In order to adopt a child you must be over 21 years of age and the child must be under the age of 18. If it is to be a joint application to adopt you must be married or in a civil partnership. If you are unmarried only one person can be the adopter.

Very often the adoption will be carried out through an adoption agency. They will arrange for a social worker to visit you and make a home study assessment of your family. They will take references and check out your medical records. After this initial assessment an adoption panel will make a recommendation as to whether you would be suitable adoptive parents. If you are approved the process of matching a child to your family will begin.

If you have decided not to use an adoption agency it is necessary to inform the social services department of your local council of your wish to adopt at least three months before making your application to the court. In most cases your application to the court to adopt a child will be dealt with by a specialised adoption centre. These are courts which have specialist judges and adoption officers with special training and experience in the adoption process.

When considering your application the judge will have a number of options. Very often a reporting officer will be appointed. If the current parent or guardian of the child agrees to the adoption a report will be prepared by the reporting officer to help and assist the court. As in all matters concerning children the governing principle as always will be what is in the child is best interest.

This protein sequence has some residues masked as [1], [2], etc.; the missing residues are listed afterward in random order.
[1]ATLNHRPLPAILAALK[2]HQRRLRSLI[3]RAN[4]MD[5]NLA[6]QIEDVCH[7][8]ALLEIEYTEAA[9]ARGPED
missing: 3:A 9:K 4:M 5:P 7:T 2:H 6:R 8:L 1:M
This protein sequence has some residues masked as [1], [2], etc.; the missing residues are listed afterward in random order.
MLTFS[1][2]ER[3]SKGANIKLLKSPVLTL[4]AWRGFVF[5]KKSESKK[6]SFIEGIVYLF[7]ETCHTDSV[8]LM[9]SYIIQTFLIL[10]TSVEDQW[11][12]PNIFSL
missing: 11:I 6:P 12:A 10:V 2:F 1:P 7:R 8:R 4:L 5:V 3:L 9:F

If the existing parent or guardian of the child does not agree to an adoption, then a guardian for the child will be appointed by the court to protect the child’s interest. The child’s guardian will make a report to the court advising on what will be in the child’s best interest and will represent the child in court. The local authority or adoption agency may also be required to provide a report which will include details about your family and the child.

About four weeks after you have lodged your application for adoption with the court, a first directions hearing will be fixed. At this hearing the judge will consider amongst other things whether the application is procedurally correct, whether all necessary documentation is in place, and will fix a timetable for further consideration of your application.

If an adoption order is made by the court all legal ties between the child and his or her birth family are severed and transferred to you as the adoptive parents. Once this has taken place it is final even if the reasons for the adoption later turn out to be unfounded. There have been cases where allegations against the birth family have been found to be wrong after an adoption has taken place. Notwithstanding this the adoption could not be set aside.